The "labradoodle" is not recognized as a "real" breed but I think more significantly perhaps is the ethics of the breeding practices. For example, the breeder interviewed on our local news program suggested that her puppies had the best qualities of both breeds they came from - the gentle nature of the lab and the hypoellergenic "hair" of the poodle. Anyone who has completed the most basic undergrad genetics course knows that is an absurd notion!! Not to mention the health problems these new so called breeds present with.
Yes, some of the newer cat breeds are crosses and that too is an ethical issue. I was just reading about an extensive program breeding sphinxes with domestic cats from shelters to advance the breed - and reduce inbreeding - and the difference between that program and some back yard breeder who decides to breed her two different dog types to cash in a new trend - is the science behind it.
The ethics of course is another question but the early breeders of such new breeds like Tonkinese (Siamese and Burmese cross) and Ragdolls is the reputable breeders of these cats (and many - probbly most are not) is the science and effort of the people behind it. Back yard breeders are playing with the dogs - are typically not educated about genetics - while the early creators of such breeds as a Sphynx spent a small fortune and over a period of time (decades actually) - developed these cats. There is an immense difference between someone who shows their cat or dog and invests money and resources to do because of the love of the breed and the back yard breeder who merely mates two animals and assumes s/he has created a new breed for profit!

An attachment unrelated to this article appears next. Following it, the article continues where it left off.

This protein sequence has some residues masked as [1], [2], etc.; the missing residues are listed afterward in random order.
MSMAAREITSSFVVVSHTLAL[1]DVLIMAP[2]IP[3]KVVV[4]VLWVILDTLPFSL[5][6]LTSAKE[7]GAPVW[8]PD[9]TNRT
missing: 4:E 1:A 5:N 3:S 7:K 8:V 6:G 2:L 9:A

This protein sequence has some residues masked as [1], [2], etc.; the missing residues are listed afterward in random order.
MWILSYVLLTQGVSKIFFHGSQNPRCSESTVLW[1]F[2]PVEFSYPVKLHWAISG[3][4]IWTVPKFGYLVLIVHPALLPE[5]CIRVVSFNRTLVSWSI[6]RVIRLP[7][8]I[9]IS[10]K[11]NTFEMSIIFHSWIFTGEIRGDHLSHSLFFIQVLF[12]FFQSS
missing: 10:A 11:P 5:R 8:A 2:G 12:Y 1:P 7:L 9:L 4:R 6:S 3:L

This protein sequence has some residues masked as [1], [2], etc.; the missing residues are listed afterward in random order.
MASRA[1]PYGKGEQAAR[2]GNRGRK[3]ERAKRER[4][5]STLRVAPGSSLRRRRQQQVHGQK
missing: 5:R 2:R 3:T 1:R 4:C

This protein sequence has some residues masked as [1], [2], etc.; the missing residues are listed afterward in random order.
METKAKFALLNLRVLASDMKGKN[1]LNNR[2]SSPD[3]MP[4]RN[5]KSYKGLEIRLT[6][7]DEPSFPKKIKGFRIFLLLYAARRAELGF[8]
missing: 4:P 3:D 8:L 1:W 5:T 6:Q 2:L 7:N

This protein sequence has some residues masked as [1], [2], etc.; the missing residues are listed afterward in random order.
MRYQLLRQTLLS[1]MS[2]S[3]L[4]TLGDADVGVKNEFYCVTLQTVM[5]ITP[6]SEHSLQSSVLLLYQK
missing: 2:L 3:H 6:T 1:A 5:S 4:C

Someone wrote: "unlike medicine who (sic) treats the symptom but never or hardly ever removing the source". As a medicalk practitioner, I have to disagree with that comment. I am not an expert in this history of medicine but I would a very poor oncologist if all I did was treat the symptoms of cancer!! In the the 1950's - long before I attended medical school - a child who was diagnosed with leukemia typically died in six months. That was the norm. Anything else was an aberation, a miracle! Now, most children who develop leukemia- as tarrible a disease as it is - live and actually grow up! In addition to treating symptoms, those of us in academic medicine as well as clinical practice also conduct research to ensure the illness disapears. I realize we do not always reach our goal but there have been many milestones in medicine. In the eighties, children with AIDS (another area of my practice) died. Now, most of them can be treated with medications and live long lives!
The treatment of symptoms - while obviously important especially to clinical practice -is a very small part of medicine! It is unfair even to suggest that doctors engaged only in clinical work just treat symptoms. Many of them also partipcate in research in some small way.
Sorry to veer off topic but I could not allow that comment to pass when I work so hard to carry out research while at the same time try to save as many lives as possible. The point is medicine in 2005 is very different from medicine in 1905 and if we had just treated symptoms, it would be exaclty the same - preemies would die, there would be no anesthesia, our mortaility rates would be in the 60 age range - you get my point. <g>